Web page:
The few intermediate-mass black hole candidates that have been discovered so far could be accounted for by other theories, but this one stood out as it was brighter than all the previous candidates by a factor of almost 10. The team had their hands on the best detection of an intermediate mass black holes to-date. 

    While it is already known that stellar-mass black holes are the remnants of massive stars, how supermassive black holes form is still unknown. One of the possible scenarios involves mergers of intermediate mass black holes. To ratify such a theory, it is essential to prove their existence in the first place.
    This is why detections such as this by XMM-Newton are essential. It will help to understand just how supermassive black holes, such as that at the centre of our Galaxy, form.   The team have planned further observations in X-ray, ultraviolet, optical, infrared and radio wavelengths in the near future to better understand this unique object and the environment around it.


    It is a pity that scientists were unable to confirm that this elusive intermediate class actually existed

    Well this is a start to figuring out the connection of space and time, as an alternate together. It could be that maybe they can both interact with how big and powerful the blackhole is and how far and you go through space and time, if you can make it past the crushing force that destroys light.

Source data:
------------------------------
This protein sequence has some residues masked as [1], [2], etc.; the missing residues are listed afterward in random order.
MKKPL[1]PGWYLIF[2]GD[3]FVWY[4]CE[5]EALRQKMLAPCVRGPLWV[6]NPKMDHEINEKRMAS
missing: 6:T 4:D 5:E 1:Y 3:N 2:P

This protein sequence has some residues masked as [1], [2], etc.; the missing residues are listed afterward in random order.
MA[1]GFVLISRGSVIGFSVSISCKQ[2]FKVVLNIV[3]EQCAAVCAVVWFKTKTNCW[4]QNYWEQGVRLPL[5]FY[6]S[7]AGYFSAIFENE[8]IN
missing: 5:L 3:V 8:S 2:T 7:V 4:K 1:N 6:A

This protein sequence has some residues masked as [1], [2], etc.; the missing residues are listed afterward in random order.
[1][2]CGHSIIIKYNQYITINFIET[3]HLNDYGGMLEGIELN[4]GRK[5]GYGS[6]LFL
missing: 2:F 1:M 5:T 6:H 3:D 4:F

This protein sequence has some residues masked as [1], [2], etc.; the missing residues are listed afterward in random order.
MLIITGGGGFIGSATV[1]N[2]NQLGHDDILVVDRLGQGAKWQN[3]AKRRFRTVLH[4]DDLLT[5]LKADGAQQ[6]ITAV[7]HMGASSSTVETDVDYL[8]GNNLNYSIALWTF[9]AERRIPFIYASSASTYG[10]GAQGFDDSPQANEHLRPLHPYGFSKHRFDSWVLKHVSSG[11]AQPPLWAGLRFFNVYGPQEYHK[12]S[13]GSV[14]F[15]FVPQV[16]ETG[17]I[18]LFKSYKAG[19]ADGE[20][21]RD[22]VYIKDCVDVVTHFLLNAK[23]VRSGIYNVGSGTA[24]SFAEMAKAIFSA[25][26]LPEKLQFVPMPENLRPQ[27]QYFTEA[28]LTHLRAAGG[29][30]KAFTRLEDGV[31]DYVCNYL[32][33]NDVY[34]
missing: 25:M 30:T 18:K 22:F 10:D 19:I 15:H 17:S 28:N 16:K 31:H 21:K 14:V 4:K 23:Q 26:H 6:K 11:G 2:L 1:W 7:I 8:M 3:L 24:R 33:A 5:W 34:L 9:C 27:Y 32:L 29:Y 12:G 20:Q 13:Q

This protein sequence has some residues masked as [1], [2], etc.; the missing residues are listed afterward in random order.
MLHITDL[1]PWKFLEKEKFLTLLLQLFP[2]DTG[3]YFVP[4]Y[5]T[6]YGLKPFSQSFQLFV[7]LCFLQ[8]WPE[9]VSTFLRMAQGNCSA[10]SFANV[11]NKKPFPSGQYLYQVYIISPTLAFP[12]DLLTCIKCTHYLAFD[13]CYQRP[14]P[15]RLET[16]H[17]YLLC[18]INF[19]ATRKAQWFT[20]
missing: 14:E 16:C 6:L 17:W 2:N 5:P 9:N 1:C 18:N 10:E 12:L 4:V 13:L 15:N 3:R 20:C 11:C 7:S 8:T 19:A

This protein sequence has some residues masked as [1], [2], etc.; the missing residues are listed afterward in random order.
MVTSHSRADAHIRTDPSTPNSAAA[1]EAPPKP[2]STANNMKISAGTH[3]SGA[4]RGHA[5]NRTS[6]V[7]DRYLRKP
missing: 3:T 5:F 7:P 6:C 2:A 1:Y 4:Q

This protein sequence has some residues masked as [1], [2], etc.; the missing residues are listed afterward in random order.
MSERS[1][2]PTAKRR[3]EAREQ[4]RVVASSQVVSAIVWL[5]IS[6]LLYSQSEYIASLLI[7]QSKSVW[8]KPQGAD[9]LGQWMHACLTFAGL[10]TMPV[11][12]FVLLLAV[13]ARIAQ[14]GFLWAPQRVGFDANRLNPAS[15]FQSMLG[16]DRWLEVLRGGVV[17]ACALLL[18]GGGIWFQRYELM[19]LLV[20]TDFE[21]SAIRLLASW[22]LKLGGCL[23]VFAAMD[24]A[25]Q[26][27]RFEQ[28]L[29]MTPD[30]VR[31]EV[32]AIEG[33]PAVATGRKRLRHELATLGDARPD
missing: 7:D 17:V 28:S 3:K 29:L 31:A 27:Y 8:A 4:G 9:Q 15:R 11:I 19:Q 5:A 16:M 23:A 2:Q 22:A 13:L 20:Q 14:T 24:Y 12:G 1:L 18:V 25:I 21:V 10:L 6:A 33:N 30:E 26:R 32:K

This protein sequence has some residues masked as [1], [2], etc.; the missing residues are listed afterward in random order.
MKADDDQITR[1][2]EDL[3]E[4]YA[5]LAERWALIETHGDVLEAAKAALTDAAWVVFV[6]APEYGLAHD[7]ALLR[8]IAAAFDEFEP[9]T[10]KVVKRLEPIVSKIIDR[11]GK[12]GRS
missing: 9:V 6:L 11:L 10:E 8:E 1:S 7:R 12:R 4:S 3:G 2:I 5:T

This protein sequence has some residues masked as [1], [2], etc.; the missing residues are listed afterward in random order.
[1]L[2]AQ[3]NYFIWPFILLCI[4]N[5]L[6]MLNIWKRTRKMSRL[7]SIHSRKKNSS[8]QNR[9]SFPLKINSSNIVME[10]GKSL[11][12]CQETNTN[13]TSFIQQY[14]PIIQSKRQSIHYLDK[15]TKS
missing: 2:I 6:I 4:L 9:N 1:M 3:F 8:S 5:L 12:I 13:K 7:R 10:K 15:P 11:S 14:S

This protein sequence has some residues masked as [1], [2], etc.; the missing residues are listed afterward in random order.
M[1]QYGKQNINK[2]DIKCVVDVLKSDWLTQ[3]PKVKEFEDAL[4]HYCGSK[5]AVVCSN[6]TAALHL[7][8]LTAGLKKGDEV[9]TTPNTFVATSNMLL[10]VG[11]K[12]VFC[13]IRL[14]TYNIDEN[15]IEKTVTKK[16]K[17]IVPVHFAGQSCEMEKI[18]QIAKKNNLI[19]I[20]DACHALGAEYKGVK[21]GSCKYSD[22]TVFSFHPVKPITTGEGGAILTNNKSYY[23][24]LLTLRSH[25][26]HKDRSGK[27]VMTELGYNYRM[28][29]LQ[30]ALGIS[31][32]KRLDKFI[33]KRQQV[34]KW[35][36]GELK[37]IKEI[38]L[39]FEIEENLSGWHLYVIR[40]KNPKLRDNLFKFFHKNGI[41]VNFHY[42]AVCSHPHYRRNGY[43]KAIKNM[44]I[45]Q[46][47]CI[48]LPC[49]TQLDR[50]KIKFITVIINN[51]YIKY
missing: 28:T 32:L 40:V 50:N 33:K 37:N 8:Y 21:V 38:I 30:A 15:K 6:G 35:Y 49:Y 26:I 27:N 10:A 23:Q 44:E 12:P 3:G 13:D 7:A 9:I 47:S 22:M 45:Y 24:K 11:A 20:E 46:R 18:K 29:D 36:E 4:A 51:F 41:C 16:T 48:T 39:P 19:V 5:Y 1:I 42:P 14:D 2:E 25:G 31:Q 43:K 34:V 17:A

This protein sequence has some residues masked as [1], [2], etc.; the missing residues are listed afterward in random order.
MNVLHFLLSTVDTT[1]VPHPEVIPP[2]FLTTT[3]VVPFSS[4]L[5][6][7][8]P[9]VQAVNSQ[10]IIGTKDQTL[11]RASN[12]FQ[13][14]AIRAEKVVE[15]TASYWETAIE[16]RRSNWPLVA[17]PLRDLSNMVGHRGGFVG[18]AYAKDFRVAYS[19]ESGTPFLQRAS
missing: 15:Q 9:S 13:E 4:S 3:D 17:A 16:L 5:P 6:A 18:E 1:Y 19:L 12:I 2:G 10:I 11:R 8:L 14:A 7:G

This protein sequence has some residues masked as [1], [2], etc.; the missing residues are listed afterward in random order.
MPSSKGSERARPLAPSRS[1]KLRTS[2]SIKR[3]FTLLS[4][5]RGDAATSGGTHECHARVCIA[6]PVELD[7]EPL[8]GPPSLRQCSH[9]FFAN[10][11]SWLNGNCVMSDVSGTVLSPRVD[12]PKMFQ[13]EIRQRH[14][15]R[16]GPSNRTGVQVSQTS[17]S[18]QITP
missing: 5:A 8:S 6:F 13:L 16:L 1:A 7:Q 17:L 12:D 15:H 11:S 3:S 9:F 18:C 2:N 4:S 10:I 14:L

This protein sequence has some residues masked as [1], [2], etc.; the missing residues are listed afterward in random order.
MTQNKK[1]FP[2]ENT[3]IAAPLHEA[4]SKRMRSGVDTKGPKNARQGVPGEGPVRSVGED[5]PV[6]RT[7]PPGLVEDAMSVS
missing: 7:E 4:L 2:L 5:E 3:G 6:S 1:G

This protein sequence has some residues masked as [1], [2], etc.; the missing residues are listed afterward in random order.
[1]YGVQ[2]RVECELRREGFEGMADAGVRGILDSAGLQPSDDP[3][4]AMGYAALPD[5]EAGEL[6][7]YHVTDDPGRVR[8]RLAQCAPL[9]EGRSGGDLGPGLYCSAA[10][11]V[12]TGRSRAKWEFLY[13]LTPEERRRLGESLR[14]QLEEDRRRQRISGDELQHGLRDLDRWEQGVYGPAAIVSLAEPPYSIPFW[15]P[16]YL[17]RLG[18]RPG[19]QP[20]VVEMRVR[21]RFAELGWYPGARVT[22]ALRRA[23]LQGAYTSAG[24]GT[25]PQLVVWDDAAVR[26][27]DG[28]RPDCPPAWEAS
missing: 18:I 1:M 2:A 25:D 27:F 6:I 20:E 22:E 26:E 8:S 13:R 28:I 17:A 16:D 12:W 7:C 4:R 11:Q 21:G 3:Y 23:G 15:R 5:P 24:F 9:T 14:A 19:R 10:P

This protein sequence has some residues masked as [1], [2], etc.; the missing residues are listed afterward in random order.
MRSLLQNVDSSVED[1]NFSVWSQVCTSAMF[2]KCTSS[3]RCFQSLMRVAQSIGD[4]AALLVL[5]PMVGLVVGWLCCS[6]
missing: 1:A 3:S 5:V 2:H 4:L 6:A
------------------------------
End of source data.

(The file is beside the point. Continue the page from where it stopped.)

Gary Herstein
    Stellar-mass black holes (about three to twenty times as massive as the Sun) and supermassive black holes (several million to several thousand million times as massive as the Sun) have long been known to exist.
    A little care here; the Standard Model takes it as a given that gravity and geometry are identical on the macro scale, and so the bending that leads to the prediction of black holes is taken as gospel. But there remains substantive and legitimate (as opposed to manufactured or merely crackpot) controversy around the basic assumptions of the standard model, which go back to Einstein's general theory of relativity and the entirely unconfirmed Strong Equivalence Prnciple around which such "knowledge" is based.

    A source of (peer reviewed) challenges to the standard model can be found in the newsletters at the alternative cosmolgy group's website: Also, if one goes to and enters the following string into the search window, a list of papers challenging the standard model will come up:
    (gravity OR gravitation) AND (bimetric OR MOND OR TeVeS)

    Just now, plugging the above into the "experimental full text" search, I came up with 1230 hits. This is about two orders of magnitude greater than what would have occurred five years ago. In any event, one of the items that is coming up for question is the geometric interpretation of black holes.
    What's the point -- do you seriously believe that no one has ever before investigated possible alternatives to general relativity, and to the standard model? Or that all of these efforts going back 30 - 50 years have been inadequate?